Inflation we hardly knew ye,
these past many years
Interest rates low, markets up
only savers in tears
The Fed kept rates low
Longer than was wise
Now the bloom is off the rose
And prices are on the rise
Okay, we made it through January and collected all the bills from the holiday season. Did you overspend a little? Most people do.
Now comes inflation. What is inflation, you might ask?
Inflation is “A persistent increase in the level of consumer prices
or a persistent decline in the purchasing power of money.”
An increase in consumer prices and a decline in purchasing power is the same thing. As the price of hamburger goes up, you can buy less of it. You non-meat eaters do not get a break either. Some companies have become creative in hiding price increases. They put less in the box, i.e., what was once a box with 13 ounces of cereal becomes a 12-ounce box of cereal for the same price. Same with Quinoa and tofu and pasta. And they think we didn’t notice!
"Inflation is when you pay fifteen dollars for the ten-dollar haircut
you used to get for five dollars when you had hair." —Sam Ewing
Many economists and market forecasters predicted inflation back in mid- 2021. Their premise was that you cannot dump trillions of dollars (yes, trillions, we do not talk in billions anymore) into an economy without creating inflation.
The Federal Reserve and the White House disagreed. An indefatigable truth is that you can find someone to support your thesis if you look long enough. So, the White House trotted out their experts (Nobel Laureate economists, at that) to push back.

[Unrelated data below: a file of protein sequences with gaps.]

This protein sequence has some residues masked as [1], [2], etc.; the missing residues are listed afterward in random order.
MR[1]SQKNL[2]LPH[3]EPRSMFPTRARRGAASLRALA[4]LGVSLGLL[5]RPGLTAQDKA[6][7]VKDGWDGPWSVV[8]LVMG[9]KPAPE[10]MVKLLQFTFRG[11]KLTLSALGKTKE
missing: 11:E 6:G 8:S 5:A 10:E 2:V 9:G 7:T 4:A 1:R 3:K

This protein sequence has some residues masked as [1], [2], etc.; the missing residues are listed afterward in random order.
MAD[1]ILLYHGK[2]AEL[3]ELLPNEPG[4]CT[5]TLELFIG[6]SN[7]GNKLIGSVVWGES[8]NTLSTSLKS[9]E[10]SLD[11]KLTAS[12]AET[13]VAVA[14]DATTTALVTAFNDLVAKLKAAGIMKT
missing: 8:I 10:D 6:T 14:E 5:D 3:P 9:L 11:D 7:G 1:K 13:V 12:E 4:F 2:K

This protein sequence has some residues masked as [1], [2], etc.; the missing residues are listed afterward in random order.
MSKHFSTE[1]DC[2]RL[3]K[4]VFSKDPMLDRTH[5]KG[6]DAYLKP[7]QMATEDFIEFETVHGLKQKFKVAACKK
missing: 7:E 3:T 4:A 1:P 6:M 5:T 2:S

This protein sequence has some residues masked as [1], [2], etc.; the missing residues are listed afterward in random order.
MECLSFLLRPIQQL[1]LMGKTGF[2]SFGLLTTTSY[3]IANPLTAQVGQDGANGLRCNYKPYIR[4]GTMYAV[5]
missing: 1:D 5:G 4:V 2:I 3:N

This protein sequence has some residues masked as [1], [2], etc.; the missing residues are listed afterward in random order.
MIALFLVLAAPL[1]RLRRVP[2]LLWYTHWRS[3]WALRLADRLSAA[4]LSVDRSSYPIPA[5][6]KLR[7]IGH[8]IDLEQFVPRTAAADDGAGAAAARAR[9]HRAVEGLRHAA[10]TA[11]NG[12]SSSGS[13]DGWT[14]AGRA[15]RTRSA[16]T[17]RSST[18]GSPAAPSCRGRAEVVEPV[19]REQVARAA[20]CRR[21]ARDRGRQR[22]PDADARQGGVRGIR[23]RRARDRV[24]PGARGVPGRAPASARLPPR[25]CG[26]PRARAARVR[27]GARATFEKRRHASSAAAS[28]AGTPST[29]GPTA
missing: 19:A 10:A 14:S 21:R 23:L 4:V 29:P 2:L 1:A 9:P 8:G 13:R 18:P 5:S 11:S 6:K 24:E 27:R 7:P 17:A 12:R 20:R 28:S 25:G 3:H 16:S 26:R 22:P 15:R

As you watch gas, meat, produce, and other commodities rise in price, you see who was right. Kind of like when 50 intelligence experts pooh-poohed a laptop story.
The highest inflation in 40 years has arrived. In 1980 when last we saw this kind of inflation, the 6-month CD rate ranged from 17.19% in March to 8.27% at the end of the year.1
Mortgage rates were between 11% to 13%.2 My first mortgage was at 11.25% and I was happy to get it. What does that mean in real terms? It means you cannot afford the same house you could buy when rates were 3.5%. A $500,000 loan at 3.5% costs $2,528.56 per month. The same $500,000 costs $5,139.64 per month at 11.25%.3
"The way to crush the bourgeoisie is to grind them
between the millstones of taxation and inflation." —Vladimir Lenin
How do we tame the inflation monster? Great question. The experts, predictably, are all over the place. The one thing they agree on is the Federal Reserve must raise interest rates. What they do not agree on is how many times and how much each time.
How does raising interest rates stop inflation? Higher rates slow demand. Higher rates increase the cost of borrowing which decreases demand. See the mortgage example above. As demand slows, so does everything else. Companies do not need to produce as much and consumers do not consume as much.
The first raise comes in March. Taming inflation without creating a recession is the balancing act we will watch play out over the next two years. At least that’s what the experts I listen to say. We all hope the Fed gets it right.
"I don't mind going back to daylight saving time. With inflation,
the hour will be the only thing I've saved all year." —Victor Borge
Give me a call.
- Historical CD Rates: How Things Have Changed Since the 1980s, Lending Tree.
- ERATE.com/mortgage-rates-history 1980 – 2017.